As refreshing as it may seem to have a nice cold beer on a blistering hot summer day it's a decision that most people will end up regretting since alcohol actually dehydrates a person as they consume it. That dehydration is what leads to waking up in the middle of the night with a super dry mouth and, even worse, dehydration is the cause of hangovers.

Scientists in the beer-loving country of Australia decided that instead of urging people to give up drinking beer to avoid dehydration they should just invent a beer that doesn't dehydrate the drinker. That's exactly what researchers from Griffith University's health institute did by adding electrolytes to ale, according to the Huffington Post.

The scientists found that if they lowered the alcohol content of the brew slightly while adding electrolytes, sodium and potassium salts commonly found in sports drinks, that drinkers found the beer to be more refreshing while not being able to detect a taste difference, according to the Sydney Morning Herald.

"Of the four different beers the subjects consumed, our augmented light beer was by far the most well retained by the body, meaning it was the most effective at re-hydrating the subjects," Associate Professor Ben Desbrow said in a statement.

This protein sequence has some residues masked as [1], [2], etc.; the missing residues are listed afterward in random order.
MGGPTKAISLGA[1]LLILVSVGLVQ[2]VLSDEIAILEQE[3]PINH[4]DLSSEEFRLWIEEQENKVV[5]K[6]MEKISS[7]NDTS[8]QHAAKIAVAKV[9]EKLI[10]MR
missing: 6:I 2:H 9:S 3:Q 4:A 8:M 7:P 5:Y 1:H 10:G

Desbrow believes that telling people to just stop drinking would be a fruitless effort; it would be more beneficial to give people a way to still drink while minimizing the threat of dehydration.

"If you're going to live in the real world, you can either spend your time telling people what they shouldn't do, or you can work on ways of reducing the danger of some of these socialized activities," Desbrow said.

What Desbrow was most worried about was when people start drinking after strenuous physical activity when their body may already be dehydrated.

"This is definitely not a good idea, but what we've found is that many people who sweat a lot, especially tradesmen, knock off work and have a beer; it's pretty normal," Desbrow said in a statement. "But alcohol in a dehydrated body can have all sorts of repercussions, including decreased awareness of risk."

So far it appears as if there aren't any brewers who have decided to experiment with adding electrolytes quite yet so it might take a little while for hydrating beers like the ones created by Desbrow to hit your local watering hole. Until then make sure you drink plenty of glasses of water along with your beer to avoid the threat of dehydration.